Perhaps the most frequent tale is that of terror - the tragic loss of friends at sea, the fear of one's own life, and how quickly ones sense of control can be turned upside down when dealing with the sea. 
Family and Heritage
Many stories and poems are written about working with family, while others write about longing for family while they're away. 
So many commercial fishers write about their love for the work, the sea, and the fish. Despite so many reasons to pack up and quit, its always their love for fishing that brings them back, even when they hate it. 
Today more and more women are finding their way onto boats - or outright owning their own boats - and they write of their experience often with wit and humor. About half of the poets at the gathering are, in fact, women. 
Commercial fishing is frequently vilified in mainstream media. But many fisher poets write about being stewards of the oceans and natural resources, like their livelihoods depend on it. Because indeed it does. 
Perhaps the best perk of the job is building among life-long friendships. Listening to poems about the camaraderie among crew will make you want to quit your job and take to the sea with - or in search of - your best friend.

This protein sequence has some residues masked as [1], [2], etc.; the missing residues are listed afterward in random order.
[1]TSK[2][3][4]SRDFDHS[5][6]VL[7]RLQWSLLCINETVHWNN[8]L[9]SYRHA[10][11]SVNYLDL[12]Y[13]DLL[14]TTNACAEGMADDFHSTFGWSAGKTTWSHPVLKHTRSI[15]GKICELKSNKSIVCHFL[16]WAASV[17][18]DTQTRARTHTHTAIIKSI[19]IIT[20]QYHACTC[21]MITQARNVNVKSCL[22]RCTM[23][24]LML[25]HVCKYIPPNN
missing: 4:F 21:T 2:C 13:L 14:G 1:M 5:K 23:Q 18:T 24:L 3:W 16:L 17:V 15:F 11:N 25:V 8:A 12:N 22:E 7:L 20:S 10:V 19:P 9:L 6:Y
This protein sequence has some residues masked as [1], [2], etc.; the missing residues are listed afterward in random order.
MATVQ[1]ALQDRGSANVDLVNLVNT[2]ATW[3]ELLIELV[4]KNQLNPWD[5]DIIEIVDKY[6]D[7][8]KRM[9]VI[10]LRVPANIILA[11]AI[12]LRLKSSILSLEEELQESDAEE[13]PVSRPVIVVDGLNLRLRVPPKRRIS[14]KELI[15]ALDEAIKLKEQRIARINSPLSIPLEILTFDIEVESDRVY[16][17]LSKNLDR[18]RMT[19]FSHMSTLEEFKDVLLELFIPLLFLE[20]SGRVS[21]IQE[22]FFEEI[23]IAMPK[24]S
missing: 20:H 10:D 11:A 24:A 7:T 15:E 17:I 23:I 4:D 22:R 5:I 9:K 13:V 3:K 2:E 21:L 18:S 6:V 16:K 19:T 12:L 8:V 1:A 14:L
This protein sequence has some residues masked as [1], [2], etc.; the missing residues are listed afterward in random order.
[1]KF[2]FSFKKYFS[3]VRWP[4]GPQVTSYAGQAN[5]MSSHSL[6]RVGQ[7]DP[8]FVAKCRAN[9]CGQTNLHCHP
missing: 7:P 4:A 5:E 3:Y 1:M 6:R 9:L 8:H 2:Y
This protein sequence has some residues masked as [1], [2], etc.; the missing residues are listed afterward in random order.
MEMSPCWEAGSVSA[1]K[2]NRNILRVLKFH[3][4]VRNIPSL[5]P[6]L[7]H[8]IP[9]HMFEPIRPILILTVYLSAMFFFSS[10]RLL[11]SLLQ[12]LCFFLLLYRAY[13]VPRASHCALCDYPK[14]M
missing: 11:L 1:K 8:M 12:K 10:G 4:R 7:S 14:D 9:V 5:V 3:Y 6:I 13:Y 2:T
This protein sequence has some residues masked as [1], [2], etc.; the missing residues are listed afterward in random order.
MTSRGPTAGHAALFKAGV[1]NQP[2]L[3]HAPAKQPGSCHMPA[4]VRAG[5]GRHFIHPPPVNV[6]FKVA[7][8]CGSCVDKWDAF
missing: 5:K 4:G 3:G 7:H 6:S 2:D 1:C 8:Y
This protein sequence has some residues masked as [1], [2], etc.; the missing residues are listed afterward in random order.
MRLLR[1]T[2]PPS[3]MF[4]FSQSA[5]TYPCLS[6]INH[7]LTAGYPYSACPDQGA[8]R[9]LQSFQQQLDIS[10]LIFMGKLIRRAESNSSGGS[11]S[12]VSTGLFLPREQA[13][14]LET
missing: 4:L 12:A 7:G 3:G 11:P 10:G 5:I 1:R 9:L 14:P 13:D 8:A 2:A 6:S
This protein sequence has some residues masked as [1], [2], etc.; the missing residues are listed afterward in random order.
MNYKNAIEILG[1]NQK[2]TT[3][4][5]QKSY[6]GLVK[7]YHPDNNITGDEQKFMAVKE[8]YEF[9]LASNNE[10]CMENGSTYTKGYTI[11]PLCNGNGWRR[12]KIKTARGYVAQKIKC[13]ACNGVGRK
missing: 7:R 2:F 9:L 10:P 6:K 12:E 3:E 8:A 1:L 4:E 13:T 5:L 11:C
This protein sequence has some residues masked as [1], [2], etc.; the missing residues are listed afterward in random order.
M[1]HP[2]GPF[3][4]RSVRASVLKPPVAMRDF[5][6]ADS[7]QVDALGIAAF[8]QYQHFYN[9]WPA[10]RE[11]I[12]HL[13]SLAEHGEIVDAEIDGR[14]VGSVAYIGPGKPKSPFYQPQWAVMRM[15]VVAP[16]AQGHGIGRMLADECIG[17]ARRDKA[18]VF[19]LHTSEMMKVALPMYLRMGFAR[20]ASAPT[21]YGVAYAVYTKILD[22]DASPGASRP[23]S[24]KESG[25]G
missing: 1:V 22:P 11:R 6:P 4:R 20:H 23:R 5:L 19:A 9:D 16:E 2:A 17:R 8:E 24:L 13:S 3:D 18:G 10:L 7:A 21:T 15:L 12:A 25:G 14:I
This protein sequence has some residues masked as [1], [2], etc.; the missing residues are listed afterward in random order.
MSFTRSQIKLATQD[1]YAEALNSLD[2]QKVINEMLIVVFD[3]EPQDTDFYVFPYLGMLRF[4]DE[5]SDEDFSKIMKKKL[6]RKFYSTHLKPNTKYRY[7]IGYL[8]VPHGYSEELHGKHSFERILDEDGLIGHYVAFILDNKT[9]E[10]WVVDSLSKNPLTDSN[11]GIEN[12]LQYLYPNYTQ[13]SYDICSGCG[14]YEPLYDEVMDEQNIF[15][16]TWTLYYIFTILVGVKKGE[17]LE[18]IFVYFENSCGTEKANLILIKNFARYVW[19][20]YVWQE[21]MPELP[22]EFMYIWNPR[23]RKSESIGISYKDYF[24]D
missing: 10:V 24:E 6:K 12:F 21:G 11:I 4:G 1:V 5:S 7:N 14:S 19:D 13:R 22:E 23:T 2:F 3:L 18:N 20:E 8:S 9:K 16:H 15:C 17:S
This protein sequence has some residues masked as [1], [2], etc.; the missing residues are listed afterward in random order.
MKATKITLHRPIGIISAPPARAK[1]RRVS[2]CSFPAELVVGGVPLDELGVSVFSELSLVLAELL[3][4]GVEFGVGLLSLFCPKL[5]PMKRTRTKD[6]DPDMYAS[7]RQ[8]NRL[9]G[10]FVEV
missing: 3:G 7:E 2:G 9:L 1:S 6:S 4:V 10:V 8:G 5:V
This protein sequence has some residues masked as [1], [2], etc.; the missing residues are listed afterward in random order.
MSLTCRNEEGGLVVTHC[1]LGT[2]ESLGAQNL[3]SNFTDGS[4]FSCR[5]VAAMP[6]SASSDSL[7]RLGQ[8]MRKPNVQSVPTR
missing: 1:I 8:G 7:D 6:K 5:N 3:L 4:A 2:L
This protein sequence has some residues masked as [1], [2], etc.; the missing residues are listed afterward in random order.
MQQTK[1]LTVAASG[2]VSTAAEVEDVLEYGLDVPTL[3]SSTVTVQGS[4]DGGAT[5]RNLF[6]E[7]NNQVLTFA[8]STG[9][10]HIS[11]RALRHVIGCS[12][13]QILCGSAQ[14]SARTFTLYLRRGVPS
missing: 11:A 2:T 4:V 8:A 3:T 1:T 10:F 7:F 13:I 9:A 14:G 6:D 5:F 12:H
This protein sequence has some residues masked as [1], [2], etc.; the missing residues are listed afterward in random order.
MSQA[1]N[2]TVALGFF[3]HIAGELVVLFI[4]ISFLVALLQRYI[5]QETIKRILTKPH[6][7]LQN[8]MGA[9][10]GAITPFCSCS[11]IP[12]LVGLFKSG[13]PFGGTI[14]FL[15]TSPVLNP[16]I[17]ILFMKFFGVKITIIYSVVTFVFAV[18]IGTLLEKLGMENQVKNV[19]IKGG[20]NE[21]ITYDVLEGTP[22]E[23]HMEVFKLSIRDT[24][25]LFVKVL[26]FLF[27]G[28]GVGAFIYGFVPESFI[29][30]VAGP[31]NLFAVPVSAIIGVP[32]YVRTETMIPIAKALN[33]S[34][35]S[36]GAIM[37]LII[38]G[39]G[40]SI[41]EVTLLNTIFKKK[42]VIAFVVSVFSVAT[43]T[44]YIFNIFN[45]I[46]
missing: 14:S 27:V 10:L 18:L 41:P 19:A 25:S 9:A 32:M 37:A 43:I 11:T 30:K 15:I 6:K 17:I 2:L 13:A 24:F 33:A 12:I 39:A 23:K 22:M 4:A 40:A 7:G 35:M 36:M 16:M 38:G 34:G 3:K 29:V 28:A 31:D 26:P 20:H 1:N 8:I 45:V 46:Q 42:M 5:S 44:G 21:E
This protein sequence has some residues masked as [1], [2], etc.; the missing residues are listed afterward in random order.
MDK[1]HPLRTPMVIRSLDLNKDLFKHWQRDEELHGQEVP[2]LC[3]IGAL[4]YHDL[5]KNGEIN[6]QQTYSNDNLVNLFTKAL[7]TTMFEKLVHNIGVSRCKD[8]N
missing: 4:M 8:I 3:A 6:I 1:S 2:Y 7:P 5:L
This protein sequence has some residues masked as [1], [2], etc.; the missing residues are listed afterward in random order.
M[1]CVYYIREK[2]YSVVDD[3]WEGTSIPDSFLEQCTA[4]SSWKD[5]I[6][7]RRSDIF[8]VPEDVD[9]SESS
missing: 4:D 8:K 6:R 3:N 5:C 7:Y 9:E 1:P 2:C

Commercial fishing is rich in history, from old practices to industrial changes that have marred the industry with the very efficiency that has contributed to overfishing. These are stories and poems of the way things used to be, for better or for worse. 
Enter Mardi Gras! Unfortunately, because I'll be in Astoria this weekend, I'll be missing THIS Mardi Gras inspired event in Portland, hosted by local sweethearts, Serenade. If you're in Portland February 25th, be sure to treat yourself to a night of food and boot stompin' music, NOLA style. Serenade switches up its food and music pairings each bi-monthly event, so this is your one chance to put down your fork and knife and dig your hands into a cajun crawfish boil!  Serenade truly harnesses the art of collaboration, and I had a blast designing the place cards and menu for this month's event. 


Menu tastefully crafted by the chefs at Tournant.

Tickle your fancy? Go visit www.serenadepdx.com for details on tickets and future events!

Can I wake up from this nightmare yet?

Hello friends,

Whelp, this past month was a doozy. I would be lying if I said that I didn't sometimes want to run away, dreaming of greener grass in far away pastures. But then Mary Oliver's wisdom rings like a bell between my ears and I'm reminded - now more than ever - why we root down, stand tall, fight for what we believe in; why we stay!  I'm so inspired by the outpour of love and support and action from people in my community and across this country, which has in turn inspired an outpour of artistic expression from me in response to the tumult of the recent election: